WASHINGTON ― The U.S. Navy is moving to scrap almost 140 older Hornet fighters from its inventory and accelerate the transition to newer Super Hornet models in a bid to cut the costs of maintaining old aircraft that have seen hard use over two decades of continuous combat operations.

The Navy projects it will recoup the better part of a billion dollars over the next five years, money used to fund other readiness initiatives both in the beleaguered Naval Aviation Enterprise and elsewhere.

The plan, hashed out in June, is to strike F/A-18 “A” through “D” models for a total of 136 Hornets, 66 of which will be gone by the end of 2020.

“Two strike board reviews with Fleet, CNO, and NAVAIR personnel determined that 136 aircraft could be authorized for strike because their effective life was consumed and would require significant repair,” said Lt. Lauren Chatmas, a Navy spokeswoman. “The Navy will strike these aircraft over the course of fiscal years 2017 and 2020.”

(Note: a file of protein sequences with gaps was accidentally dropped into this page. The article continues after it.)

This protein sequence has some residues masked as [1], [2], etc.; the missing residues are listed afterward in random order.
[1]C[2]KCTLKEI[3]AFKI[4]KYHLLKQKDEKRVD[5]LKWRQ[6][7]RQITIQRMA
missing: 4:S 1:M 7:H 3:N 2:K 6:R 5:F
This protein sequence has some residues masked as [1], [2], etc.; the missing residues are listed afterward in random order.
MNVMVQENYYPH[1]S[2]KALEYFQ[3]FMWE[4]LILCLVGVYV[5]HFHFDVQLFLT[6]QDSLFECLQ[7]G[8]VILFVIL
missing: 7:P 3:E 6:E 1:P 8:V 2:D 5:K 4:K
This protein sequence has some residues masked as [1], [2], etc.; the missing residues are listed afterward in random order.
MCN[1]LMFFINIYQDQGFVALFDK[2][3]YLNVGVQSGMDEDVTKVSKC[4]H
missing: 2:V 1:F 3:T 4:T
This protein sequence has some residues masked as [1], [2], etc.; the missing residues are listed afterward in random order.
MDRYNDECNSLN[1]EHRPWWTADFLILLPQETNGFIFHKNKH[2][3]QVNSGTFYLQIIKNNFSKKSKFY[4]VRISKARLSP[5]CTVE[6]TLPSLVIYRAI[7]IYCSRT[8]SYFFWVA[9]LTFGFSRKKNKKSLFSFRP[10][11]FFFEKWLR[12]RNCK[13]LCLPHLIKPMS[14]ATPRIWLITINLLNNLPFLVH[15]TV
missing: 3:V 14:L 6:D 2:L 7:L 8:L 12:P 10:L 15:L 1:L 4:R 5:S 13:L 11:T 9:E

The Navy thinks this is an opportunity to get some usable spare parts for the in-service jets and help the Marine Corps by sending it the best of the remaining aircraft.

“The decision was based upon readiness risk of existing F/A-18 A-D inventory, long term operational costs versus gain in capability, and the potential to improve USMC readiness by transferring best of breed aircraft to the USMC,” Chatmas said.

The plan recoups about $124 million in 2019 and $852 million across the five-year budget projection, Chatmas said. Four squadrons flying legacy Hornets will transition to the newer versions between now and the end of 2019, she said.

The Navy has been buying batches of Hornets in recent years to replace the ones that are at the end of their service lives. The service has been slow to buy its F-35C, citing development issues.

The Navy’s flight demonstration team, the Blue Angels, will have to sit tight with its legacy Hornets until there are enough “E” or “F” versions available to spare, Chatmas said.

David B. Larter was the naval warfare reporter for Defense News.

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